- It meant stopping me across campus to ask how my daughters were doing. And him 20 years ago in the pool teaching all of the little kids at the Faculty Retreat in Apple Valley how to squirt water with their hands.
- It meant demanding an unwavering commitment of the faculty to love the students and to be involved in leading them to be faithful servants of Christ.
Biola has been the most wonderful place in my life to serve. Of the last 37 years that I have been a Christian, I have been involved for 35 years with Biola as a student, professor, and leader. It hasn’t always been easy, and there have been incredibly difficult times.
Yet this has also been an incredibly enriching and joyous time. And through it all we could always find great peace in knowing that the President and his wife were steadfastly seeking God’s will for us as a University, and praying for us personally.
Many years ago when I was a relatively new faculty member, Clyde invited Lynne and me to what he called a Round Table chapel, where he interviewed us on our personal lives and experiences. The final question that he asked us was, “What advice would you give to me as the President?”
That was a risky question! So my response was, “Give all the faculty a huge raise.”
But then seriously I thought and said, “My advice to you would be, Don’t commit yourself to making Biola into a great university. Someday this place also is going to burn. Rather, commit yourself to shape this university to be a place that develops true servants of Jesus Christ.”
That was many years ago, and I can say without any reservation that Clyde Cook indeed gave himself to that task, taking God’s calling upon his life with deadly seriousness, but not taking himself too seriously.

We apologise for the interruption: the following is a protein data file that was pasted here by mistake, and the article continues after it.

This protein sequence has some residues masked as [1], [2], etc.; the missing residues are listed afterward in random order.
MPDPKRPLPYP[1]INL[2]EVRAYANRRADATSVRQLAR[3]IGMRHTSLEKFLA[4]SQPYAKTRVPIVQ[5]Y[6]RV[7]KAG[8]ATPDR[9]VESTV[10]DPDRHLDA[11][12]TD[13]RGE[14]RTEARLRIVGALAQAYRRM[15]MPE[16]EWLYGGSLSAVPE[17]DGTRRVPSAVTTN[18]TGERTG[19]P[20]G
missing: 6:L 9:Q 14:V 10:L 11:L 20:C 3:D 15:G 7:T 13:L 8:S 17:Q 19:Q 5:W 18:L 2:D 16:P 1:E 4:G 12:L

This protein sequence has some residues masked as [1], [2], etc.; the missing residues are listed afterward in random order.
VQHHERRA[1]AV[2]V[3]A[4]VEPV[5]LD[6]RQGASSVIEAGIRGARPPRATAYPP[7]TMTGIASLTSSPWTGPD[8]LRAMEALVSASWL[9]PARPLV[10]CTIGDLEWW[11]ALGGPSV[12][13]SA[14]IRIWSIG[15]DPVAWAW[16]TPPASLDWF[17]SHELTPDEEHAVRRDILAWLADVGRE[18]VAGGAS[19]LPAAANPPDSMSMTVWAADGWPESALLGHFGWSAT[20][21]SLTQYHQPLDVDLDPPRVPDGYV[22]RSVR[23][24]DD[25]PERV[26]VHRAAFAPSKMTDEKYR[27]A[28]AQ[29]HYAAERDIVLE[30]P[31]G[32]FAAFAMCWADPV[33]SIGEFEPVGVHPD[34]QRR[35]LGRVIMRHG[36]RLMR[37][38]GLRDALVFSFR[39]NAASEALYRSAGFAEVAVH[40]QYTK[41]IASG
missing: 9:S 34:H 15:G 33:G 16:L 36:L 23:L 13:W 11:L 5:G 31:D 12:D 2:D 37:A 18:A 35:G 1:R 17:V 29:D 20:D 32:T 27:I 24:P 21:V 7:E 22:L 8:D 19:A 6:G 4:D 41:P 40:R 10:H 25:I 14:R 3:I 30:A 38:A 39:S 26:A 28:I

Clyde, I’m still in shock and disbelief for you leaving us so soon. But thank you for being such a dedicated and loving servant of our Lord.
And now you can probably take the suit off!
I love you, Clyde.
Tributes to Dr. Clyde Cook
Chancellor, Dallas Theological Seminary; Renowned Speaker and Author
I do not know in my lifetime if I’ve met anyone more Christ like than Clyde Cook. He is a true servant of his Lord and of others. I think of Micah 6:8: here was a man who did what was right, loved kindness, and walked humbly with his God. That was Clyde Cook. He not only walked well, he finished well. He never lost his heart for those who were less fortunate and for those without Christ. Without a doubt he was the most encouraging friend I have ever had.
J. Richard Chase
Biola’s sixth president, 1970-1982
Clyde Cook was much more to us than a partner in higher education. He was a wonderful and longtime friend. From his first years as a student at Biola in Los Angeles until now, we have known Clyde to be a man of God, a faithful servant and friend, loving and compassionate, and a blessing always in our lives. We are so thankful for his life of service for the Lord-for his leadership in missions work, and his Godly leadership as President of Biola for so many years. We will miss him.
Author, Speaker and Founder of Josh McDowell ministry
His dedication, professionalism and spirituality impacted thousands of lives that are now impacting the world.
Chairman and Founder, Prison Fellowship Ministry
He was absolutely a pacesetter. Biola is where it is today because of Clyde’s leadership.
Professor, School of Philosophy, University of Southern California
I love Clyde Cook. I felt a kinship with him as I have for few people. He was a man of great heart and broad vision. The good he did for Christian higher education in a time of major transition cannot be overestimated. His soul did magnify the Lord. He left much good here on this earth, and heaven is a fairer prospect to me because he is there. God bless Clyde Cook, God bless his work, and may his joy be sweet.
Biola alumnus, U.S. Senator from South Dakota
He had a profound impact on the individuals attending Biola. He always had a great passion for students and he had a tremendous intensity towards having an impact on young people.
President, Wheaton College
Clyde was a man of vision; he envisioned the future and teamed people up to get them there. What a marvelous run he had and a great influence he had on Christian higher education that goes beyond Biola. A word of thanks for his modeling and willingness to put himself on the line in leadership. He set a model for us all.
Lloyd John Ogilvie
Former Chaplain of the U.S. Senate
I thank Clyde for all that he meant to Christendom throughout the world and for the dynamic leadership he gave not only to students but to faculty and his officers at the university. He gave courageous leadership and the image of what it means to love Christ with your mind.